Dismas and Gestas are the names sometimes mentioned as the two thieves crucified on crosses to the right and left of Jesus. In the New Testament accounts of the crucifixion, two men are mentioned, yet their names are never given. The names Dismas and Gestas do not come from the New Testament, but are taken from a pseudepigraphal book not included in the New Testament canon. As a result, whether Dismas and Gestas were the true names of the two men crucified at the time of Jesus is unknown.
The names Dismas and Gestas are first found in the apocryphal writing entitled “The Gospel of Nicodemus” that historians typically agree was written in the 4th century. Since this document was written over two centuries after the events and is found in a book containing other disputable information, few argue that much certainty can be attached to these two specific names.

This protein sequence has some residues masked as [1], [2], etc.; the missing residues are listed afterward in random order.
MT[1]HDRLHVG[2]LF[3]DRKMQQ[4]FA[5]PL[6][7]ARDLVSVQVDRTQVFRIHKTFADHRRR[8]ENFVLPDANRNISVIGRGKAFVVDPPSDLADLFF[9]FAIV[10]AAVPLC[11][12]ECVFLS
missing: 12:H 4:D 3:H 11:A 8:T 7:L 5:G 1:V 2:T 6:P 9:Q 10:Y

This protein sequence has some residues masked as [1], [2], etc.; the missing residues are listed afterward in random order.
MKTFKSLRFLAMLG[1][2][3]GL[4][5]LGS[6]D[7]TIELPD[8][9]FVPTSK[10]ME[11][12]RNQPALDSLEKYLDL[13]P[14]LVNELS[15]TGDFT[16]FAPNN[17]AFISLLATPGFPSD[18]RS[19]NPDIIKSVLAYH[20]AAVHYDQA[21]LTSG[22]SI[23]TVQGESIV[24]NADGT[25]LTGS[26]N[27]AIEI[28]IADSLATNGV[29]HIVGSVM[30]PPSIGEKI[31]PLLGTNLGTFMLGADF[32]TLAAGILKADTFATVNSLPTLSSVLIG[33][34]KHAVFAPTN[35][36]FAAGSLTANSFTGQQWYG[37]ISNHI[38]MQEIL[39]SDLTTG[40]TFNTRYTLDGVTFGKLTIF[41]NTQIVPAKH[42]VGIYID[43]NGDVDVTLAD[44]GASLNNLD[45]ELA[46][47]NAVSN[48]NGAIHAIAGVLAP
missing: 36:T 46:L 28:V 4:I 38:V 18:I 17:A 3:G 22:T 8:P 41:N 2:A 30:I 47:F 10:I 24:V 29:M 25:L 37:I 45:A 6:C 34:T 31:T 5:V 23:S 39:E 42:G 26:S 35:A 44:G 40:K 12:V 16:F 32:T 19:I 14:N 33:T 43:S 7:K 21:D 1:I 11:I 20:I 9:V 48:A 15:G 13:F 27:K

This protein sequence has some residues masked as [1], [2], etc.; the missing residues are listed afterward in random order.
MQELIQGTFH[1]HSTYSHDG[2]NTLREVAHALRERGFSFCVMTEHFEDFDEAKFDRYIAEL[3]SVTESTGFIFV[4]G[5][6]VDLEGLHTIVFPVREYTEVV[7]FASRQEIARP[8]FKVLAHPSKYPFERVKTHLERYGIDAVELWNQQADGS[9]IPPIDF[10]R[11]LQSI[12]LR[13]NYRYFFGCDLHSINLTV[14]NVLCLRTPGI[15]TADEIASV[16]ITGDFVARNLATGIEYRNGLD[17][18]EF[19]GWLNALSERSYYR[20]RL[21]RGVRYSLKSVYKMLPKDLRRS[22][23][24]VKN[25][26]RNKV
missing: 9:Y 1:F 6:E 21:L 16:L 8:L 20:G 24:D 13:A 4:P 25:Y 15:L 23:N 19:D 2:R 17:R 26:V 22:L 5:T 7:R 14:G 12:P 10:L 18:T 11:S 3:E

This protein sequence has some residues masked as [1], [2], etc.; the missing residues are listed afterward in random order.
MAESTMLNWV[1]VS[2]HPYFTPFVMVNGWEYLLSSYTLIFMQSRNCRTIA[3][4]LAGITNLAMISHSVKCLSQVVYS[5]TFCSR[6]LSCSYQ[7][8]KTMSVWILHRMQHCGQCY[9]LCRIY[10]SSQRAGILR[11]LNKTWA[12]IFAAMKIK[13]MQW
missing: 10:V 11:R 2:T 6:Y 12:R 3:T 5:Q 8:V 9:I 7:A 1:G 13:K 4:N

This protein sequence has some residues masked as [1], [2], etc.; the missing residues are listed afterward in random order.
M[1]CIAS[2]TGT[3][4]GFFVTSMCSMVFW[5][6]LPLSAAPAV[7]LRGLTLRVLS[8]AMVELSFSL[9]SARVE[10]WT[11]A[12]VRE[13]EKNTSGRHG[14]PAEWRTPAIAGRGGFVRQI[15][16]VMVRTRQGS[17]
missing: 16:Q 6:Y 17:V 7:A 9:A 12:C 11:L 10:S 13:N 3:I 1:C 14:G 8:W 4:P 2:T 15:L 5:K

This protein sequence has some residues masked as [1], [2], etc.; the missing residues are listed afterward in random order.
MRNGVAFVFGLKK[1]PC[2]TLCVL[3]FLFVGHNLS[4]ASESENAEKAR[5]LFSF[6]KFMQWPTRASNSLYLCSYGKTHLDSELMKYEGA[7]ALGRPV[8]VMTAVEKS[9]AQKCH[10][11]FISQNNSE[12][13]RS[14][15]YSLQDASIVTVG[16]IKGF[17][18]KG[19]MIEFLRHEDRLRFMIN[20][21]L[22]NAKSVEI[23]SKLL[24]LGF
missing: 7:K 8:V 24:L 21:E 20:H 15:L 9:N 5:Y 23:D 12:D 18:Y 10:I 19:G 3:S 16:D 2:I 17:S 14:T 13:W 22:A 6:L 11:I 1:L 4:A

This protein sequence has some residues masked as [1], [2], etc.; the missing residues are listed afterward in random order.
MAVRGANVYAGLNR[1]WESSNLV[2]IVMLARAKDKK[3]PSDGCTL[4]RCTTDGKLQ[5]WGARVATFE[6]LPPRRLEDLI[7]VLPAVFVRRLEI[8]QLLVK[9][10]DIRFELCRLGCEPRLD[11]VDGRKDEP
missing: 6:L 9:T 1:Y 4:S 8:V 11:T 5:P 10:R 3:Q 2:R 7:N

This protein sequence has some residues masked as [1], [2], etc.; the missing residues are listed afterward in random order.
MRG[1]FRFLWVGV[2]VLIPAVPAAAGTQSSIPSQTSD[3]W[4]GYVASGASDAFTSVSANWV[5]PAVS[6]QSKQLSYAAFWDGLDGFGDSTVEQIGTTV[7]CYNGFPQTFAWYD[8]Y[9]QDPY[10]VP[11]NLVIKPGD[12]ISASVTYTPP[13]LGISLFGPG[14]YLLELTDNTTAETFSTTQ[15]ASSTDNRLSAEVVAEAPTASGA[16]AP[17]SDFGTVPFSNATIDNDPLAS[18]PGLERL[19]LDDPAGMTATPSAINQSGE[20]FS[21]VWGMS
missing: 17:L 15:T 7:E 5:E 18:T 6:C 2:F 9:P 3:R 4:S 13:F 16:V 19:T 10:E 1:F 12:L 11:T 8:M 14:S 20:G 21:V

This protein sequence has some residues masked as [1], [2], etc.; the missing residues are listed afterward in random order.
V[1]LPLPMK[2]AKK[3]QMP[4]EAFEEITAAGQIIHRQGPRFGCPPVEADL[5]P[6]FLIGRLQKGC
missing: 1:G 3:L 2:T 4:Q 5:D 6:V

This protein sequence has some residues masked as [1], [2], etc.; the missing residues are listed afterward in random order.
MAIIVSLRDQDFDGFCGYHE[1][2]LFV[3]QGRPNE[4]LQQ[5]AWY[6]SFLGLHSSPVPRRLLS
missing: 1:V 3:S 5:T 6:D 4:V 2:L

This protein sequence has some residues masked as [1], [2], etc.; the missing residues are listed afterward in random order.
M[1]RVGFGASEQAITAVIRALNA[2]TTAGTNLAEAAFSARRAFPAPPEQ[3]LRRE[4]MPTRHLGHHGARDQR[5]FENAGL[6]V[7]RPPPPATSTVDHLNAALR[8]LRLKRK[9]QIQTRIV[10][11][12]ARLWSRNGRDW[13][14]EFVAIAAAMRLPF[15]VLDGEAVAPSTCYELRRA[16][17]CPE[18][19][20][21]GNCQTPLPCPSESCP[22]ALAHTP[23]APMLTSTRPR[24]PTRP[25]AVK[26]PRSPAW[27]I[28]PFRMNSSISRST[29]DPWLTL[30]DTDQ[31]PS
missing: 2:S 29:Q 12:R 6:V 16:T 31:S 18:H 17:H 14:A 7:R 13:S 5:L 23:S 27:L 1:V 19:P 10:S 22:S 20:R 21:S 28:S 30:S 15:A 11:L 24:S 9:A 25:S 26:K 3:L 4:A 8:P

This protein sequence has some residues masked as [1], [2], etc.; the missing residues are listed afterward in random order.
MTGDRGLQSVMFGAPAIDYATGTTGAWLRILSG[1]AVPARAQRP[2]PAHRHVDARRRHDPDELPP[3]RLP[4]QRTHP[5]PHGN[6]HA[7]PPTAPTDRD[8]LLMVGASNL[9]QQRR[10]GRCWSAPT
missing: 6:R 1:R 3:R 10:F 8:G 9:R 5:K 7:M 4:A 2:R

Finally, it should be mentioned that Dismas (sometimes spelled Dysmas) was the name associated with the good thief who asked Jesus to remember him in paradise (Luke 23:43), while Gestas was the one who taunted Jesus along with the crowd. In the Roman Catholic tradition, Dismas was canonized as a saint whose feast is celebrated March 25.